You suggest that it was always well known what Brexit meant, but as the attached article demonstrates, on many occasions reassurances were given about Britain remaining within the EU post Brexit. http://www.huffingtonpost.co.uk/entry/open-britain-video-single-market-nigel-farage-anna-soubry_uk_582ce0a0e4b09025ba310fce

    As my article demonstrated I am not in the business of attempting to undo the vote, it is what it is, even if I remain of the view, that it was a mistake. But I do retain the right to say that whilst we are leaving the EU, the basis on which we leave is still a matter for debate not a settled course.

  3. Dean Sas says:

    Regardless of whichever way you leant in the referendum, I’m not sure yet anyone can say “yes, we’re ready for Theresa May to start negotiations”. I thought more time to discuss what we wanted from Brexit, and more time for the government to set a strategy would have been prudent.

  4. c-r swallowdowns says:

    Dear Toby Perkins MP
    I read your email & attachment (article Derbyshire Times) being 1 of the 140+, I thank you for respecting the vote to Leave the EU, as the majority of Chesterfield voted to do and in triggering Article 50 which as you said is the parliamentary ratification of that vote and the government are only the arbiter of the terms under which we will be leaving. (Not because I am a Brexiter but because you represented the majority voters of your constituents in your area who voted to leave)
    Seeing you campaign to stay in the EU, I can understand your statement “amongst the most tortured I have faced in my time as an MP.”
    I know that around 45 Labour MP’s voted not to be whipped and did vote not to triggering Article 50, some of those represented their constituents who voted to remain (majority voters) and if Chesterfield had voted to remain, then I would have understand if you had voted like-wise.
    The response by JC I also found was honourable in keeping those MP’s. in the shadow cabinet.
    l feel that last June’s referendum on the EU was a rejection (to some point) of the ‘political establishment’ yet Britain has always played a role in fighting the rise of Nationalist extremists, and promoting international co-operation. That I do believe will continue. That “she (PM) did missed a trick by agreeing to trigger Article 50 without insisting that Britain could start negotiating with non-EU countries” and the government (of the day) should not have a blank cheque on their vision of Brexit.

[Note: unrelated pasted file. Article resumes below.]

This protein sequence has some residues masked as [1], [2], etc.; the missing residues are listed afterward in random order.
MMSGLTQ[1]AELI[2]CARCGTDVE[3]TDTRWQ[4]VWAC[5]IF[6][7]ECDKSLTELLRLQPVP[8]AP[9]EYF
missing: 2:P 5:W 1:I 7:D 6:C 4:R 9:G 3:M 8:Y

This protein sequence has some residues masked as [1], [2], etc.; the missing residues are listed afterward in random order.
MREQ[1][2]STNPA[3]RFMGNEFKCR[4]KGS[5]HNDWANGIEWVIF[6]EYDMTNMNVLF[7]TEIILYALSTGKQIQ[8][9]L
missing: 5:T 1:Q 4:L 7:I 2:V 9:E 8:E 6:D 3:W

I understand that it will now pass to committee stage after going to the Lords, were amendments may be added:-
    The two which I hope you will fight for are:-
    A) The rights of EU people living in the UK, who were here the date of the referendum have the rights to stay (if they wish) and will not be used as pawns in the leaving negotiating chess game that will start soon. This could give the UK the high ground and show that we are a fair minded nation. Most of these people are hard working, needed and thus an asset to the UK.
    B) Parliament and thus the MP’s (all MP’s) should have a free vote on the final deal, that we may have to return to Europe to amend the terms that we leave on, not a ping-pong that keeps us forever in limbo and the EU, but to let the EU know that people like yourself will have a say, not just the government of the day, that as a democrat you will always do the best for the people you represent, fighting Chesterfield’s corner throughout and that promises are honoured to all as fairly as possible.
    None of us can be certain what the future holds, yet I feel enlightened by the challenge that lay ahead, we need to start to remake thing again and not just relying on the city of London.
    Kind regards
    chazz
    crcswallowdowns@yahoo.co.uk

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I am Toby Perkins, Labour's Member of Parliament for Chesterfield. If you would like to get in touch with me, my office is open and can be reached by phone on 01246 386 286. I also hold regular surgeries in Chesterfield and Staveley so that constituents can meet me and I can take up their concerns. If you would like to make an appointment then please do contact my office. Thank you for visiting.